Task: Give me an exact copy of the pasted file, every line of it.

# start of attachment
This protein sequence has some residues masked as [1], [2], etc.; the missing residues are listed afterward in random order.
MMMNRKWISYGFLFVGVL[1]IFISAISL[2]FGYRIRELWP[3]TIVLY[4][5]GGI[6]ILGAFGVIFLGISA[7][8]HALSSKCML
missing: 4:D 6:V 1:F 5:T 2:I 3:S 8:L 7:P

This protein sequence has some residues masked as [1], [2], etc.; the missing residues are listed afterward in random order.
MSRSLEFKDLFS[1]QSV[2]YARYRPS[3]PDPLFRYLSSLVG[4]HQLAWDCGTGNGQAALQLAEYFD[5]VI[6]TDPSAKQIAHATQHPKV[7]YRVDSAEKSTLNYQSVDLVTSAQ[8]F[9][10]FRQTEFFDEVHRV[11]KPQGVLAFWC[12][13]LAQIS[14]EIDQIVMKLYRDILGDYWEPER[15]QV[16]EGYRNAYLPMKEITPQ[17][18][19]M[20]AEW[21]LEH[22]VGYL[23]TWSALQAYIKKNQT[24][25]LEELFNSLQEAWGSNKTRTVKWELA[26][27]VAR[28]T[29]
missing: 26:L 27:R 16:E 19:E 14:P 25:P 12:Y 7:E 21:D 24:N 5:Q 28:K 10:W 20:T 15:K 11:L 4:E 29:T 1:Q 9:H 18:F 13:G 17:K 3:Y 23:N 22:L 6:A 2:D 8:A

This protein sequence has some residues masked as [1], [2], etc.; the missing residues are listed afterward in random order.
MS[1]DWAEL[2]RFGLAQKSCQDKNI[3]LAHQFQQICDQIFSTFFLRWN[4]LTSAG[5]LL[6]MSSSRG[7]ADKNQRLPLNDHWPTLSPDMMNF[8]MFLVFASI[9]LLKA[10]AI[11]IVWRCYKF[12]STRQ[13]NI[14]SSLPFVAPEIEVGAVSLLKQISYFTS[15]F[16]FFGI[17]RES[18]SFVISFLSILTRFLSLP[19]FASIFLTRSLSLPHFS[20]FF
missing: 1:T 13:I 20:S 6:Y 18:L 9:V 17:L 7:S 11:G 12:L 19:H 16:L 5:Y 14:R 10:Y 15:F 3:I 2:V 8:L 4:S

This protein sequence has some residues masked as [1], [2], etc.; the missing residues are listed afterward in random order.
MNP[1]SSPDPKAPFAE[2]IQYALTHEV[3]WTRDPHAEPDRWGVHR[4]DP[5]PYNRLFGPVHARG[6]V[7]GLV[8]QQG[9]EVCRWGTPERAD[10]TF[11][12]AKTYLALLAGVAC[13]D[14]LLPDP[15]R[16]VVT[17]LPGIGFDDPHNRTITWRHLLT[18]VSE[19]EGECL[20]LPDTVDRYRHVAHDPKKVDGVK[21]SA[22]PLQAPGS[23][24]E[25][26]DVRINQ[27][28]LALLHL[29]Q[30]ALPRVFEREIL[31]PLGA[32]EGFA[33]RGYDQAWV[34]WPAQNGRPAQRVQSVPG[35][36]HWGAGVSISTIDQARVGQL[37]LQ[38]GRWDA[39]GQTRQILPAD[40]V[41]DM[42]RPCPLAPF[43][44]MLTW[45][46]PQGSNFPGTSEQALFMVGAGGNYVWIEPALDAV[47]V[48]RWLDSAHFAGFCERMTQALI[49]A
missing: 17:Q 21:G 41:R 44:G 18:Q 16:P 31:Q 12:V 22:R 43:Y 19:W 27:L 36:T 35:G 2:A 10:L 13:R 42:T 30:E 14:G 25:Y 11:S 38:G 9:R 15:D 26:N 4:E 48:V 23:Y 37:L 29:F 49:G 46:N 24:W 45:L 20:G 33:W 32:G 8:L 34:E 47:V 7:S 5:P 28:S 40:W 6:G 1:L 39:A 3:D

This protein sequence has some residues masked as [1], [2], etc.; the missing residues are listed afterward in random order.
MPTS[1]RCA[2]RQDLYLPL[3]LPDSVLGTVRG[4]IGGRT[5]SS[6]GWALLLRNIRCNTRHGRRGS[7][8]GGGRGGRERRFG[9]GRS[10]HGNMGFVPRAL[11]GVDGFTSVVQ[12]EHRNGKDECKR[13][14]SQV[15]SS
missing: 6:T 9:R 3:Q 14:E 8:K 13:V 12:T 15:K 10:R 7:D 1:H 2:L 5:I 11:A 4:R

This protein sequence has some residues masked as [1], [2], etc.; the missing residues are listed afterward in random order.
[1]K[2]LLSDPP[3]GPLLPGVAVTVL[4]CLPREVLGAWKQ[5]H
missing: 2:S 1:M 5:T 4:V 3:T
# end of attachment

This protein sequence has some residues masked as [1], [2], etc.; the missing residues are listed afterward in random order.
MMMNRKWISYGFLFVGVL[1]IFISAISL[2]FGYRIRELWP[3]TIVLY[4][5]GGI[6]ILGAFGVIFLGISA[7][8]HALSSKCML
missing: 4:D 6:V 1:F 5:T 2:I 3:S 8:L 7:P

This protein sequence has some residues masked as [1], [2], etc.; the missing residues are listed afterward in random order.
MSRSLEFKDLFS[1]QSV[2]YARYRPS[3]PDPLFRYLSSLVG[4]HQLAWDCGTGNGQAALQLAEYFD[5]VI[6]TDPSAKQIAHATQHPKV[7]YRVDSAEKSTLNYQSVDLVTSAQ[8]F[9][10]FRQTEFFDEVHRV[11]KPQGVLAFWC[12][13]LAQIS[14]EIDQIVMKLYRDILGDYWEPER[15]QV[16]EGYRNAYLPMKEITPQ[17][18][19]M[20]AEW[21]LEH[22]VGYL[23]TWSALQAYIKKNQT[24][25]LEELFNSLQEAWGSNKTRTVKWELA[26][27]VAR[28]T[29]
missing: 26:L 27:R 16:E 19:E 14:P 25:P 12:Y 7:E 21:D 24:N 5:Q 28:K 10:W 20:T 15:K 11:L 4:E 29:T 1:Q 9:H 18:F 13:G 17:K 3:Y 23:N 22:L 6:A 2:D 8:A

This protein sequence has some residues masked as [1], [2], etc.; the missing residues are listed afterward in random order.
MS[1]DWAEL[2]RFGLAQKSCQDKNI[3]LAHQFQQICDQIFSTFFLRWN[4]LTSAG[5]LL[6]MSSSRG[7]ADKNQRLPLNDHWPTLSPDMMNF[8]MFLVFASI[9]LLKA[10]AI[11]IVWRCYKF[12]STRQ[13]NI[14]SSLPFVAPEIEVGAVSLLKQISYFTS[15]F[16]FFGI[17]RES[18]SFVISFLSILTRFLSLP[19]FASIFLTRSLSLPHFS[20]FF
missing: 1:T 13:I 20:S 6:Y 18:L 9:V 17:L 7:S 11:G 12:L 19:H 16:L 5:Y 14:R 10:Y 15:F 3:I 2:V 8:L 4:S

This protein sequence has some residues masked as [1], [2], etc.; the missing residues are listed afterward in random order.
MNP[1]SSPDPKAPFAE[2]IQYALTHEV[3]WTRDPHAEPDRWGVHR[4]DP[5]PYNRLFGPVHARG[6]V[7]GLV[8]QQG[9]EVCRWGTPERAD[10]TF[11][12]AKTYLALLAGVAC[13]D[14]LLPDP[15]R[16]VVT[17]LPGIGFDDPHNRTITWRHLLT[18]VSE[19]EGECL[20]LPDTVDRYRHVAHDPKKVDGVK[21]SA[22]PLQAPGS[23][24]E[25][26]DVRINQ[27][28]LALLHL[29]Q[30]ALPRVFEREIL[31]PLGA[32]EGFA[33]RGYDQAWV[34]WPAQNGRPAQRVQSVPG[35][36]HWGAGVSISTIDQARVGQL[37]LQ[38]GRWDA[39]GQTRQILPAD[40]V[41]DM[42]RPCPLAPF[43][44]MLTW[45][46]PQGSNFPGTSEQALFMVGAGGNYVWIEPALDAV[47]V[48]RWLDSAHFAGFCERMTQALI[49]A
missing: 17:Q 21:G 41:R 44:G 18:Q 16:P 31:Q 12:V 22:R 43:Y 19:W 27:L 36:T 35:G 2:A 10:L 13:R 42:T 30:E 14:G 25:Y 11:S 38:G 9:R 15:D 26:N 4:E 48:V 23:Y 37:L 29:F 49:G 46:N 24:W 45:L 20:G 33:W 32:G 8:L 34:E 47:V 7:S 5:P 28:S 40:W 6:G 1:L 39:A 3:D

This protein sequence has some residues masked as [1], [2], etc.; the missing residues are listed afterward in random order.
MPTS[1]RCA[2]RQDLYLPL[3]LPDSVLGTVRG[4]IGGRT[5]SS[6]GWALLLRNIRCNTRHGRRGS[7][8]GGGRGGRERRFG[9]GRS[10]HGNMGFVPRAL[11]GVDGFTSVVQ[12]EHRNGKDECKR[13][14]SQV[15]SS
missing: 6:T 9:R 3:Q 14:E 8:K 13:V 12:T 15:K 10:R 7:D 1:H 2:L 5:I 11:A 4:R

This protein sequence has some residues masked as [1], [2], etc.; the missing residues are listed afterward in random order.
[1]K[2]LLSDPP[3]GPLLPGVAVTVL[4]CLPREVLGAWKQ[5]H
missing: 2:S 1:M 5:T 4:V 3:T